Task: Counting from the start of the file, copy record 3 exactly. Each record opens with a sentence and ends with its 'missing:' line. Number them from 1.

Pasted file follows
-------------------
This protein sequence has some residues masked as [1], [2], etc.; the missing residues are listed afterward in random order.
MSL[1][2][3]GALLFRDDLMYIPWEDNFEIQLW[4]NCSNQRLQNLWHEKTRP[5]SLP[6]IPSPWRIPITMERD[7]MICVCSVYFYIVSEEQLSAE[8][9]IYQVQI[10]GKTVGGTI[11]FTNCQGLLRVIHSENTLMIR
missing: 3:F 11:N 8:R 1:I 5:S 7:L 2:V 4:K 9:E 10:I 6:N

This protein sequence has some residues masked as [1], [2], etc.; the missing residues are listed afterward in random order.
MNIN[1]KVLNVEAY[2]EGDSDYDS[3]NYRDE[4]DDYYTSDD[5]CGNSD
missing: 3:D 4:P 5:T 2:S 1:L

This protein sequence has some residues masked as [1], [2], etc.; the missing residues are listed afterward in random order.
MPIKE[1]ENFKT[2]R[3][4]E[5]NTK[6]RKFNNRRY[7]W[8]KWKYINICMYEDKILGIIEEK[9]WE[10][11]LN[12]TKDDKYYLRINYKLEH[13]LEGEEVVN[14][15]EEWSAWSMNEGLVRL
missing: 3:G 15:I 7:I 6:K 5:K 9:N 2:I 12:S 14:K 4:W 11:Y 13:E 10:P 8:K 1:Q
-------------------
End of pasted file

This protein sequence has some residues masked as [1], [2], etc.; the missing residues are listed afterward in random order.
MPIKE[1]ENFKT[2]R[3][4]E[5]NTK[6]RKFNNRRY[7]W[8]KWKYINICMYEDKILGIIEEK[9]WE[10][11]LN[12]TKDDKYYLRINYKLEH[13]LEGEEVVN[14][15]EEWSAWSMNEGLVRL
missing: 3:G 15:I 7:I 6:K 5:K 9:N 2:I 12:S 14:K 4:W 11:Y 13:E 10:P 8:K 1:Q